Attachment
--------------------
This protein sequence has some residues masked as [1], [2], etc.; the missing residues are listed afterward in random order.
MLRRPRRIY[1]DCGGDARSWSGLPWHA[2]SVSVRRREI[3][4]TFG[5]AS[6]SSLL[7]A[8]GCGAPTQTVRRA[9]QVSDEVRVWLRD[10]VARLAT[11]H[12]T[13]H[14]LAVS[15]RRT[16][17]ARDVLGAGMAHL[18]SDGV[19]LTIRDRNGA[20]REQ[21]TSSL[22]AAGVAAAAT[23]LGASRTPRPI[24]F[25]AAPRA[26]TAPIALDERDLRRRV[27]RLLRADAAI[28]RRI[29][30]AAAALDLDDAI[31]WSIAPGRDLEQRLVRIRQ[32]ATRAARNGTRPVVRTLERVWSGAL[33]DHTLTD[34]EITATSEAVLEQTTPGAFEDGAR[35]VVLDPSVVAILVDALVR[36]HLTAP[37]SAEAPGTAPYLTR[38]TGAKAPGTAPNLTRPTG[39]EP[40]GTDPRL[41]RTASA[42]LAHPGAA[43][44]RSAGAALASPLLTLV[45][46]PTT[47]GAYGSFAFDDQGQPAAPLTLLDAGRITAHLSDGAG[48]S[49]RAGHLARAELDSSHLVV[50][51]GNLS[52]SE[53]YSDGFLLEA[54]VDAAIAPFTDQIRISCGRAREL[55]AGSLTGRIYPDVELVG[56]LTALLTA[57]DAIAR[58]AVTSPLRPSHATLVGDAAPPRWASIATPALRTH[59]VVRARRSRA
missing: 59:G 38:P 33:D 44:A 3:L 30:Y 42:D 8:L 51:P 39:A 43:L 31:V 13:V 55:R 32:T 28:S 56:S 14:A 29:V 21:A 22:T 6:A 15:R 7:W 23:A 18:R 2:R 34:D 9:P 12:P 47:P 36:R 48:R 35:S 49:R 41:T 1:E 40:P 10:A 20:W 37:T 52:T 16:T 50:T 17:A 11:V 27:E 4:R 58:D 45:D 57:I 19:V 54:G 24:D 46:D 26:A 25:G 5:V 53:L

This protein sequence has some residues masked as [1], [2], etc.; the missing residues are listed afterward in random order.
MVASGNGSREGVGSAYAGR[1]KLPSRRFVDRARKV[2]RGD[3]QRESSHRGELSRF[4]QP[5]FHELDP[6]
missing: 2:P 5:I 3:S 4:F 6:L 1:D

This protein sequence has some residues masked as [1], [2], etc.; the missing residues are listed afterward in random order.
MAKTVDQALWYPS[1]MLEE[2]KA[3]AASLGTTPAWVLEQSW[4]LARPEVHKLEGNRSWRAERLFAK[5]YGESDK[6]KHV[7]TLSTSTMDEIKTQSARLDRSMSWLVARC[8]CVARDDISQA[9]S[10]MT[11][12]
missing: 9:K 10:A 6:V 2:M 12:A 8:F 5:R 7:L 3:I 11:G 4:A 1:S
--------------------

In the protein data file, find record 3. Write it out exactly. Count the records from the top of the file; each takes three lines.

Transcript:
This protein sequence has some residues masked as [1], [2], etc.; the missing residues are listed afterward in random order.
MAKTVDQALWYPS[1]MLEE[2]KA[3]AASLGTTPAWVLEQSW[4]LARPEVHKLEGNRSWRAERLFAK[5]YGESDK[6]KHV[7]TLSTSTMDEIKTQSARLDRSMSWLVARC[8]CVARDDISQA[9]S[10]MT[11][12]
missing: 9:K 10:A 6:V 2:M 12:A 8:F 5:R 7:L 3:I 11:G 4:A 1:S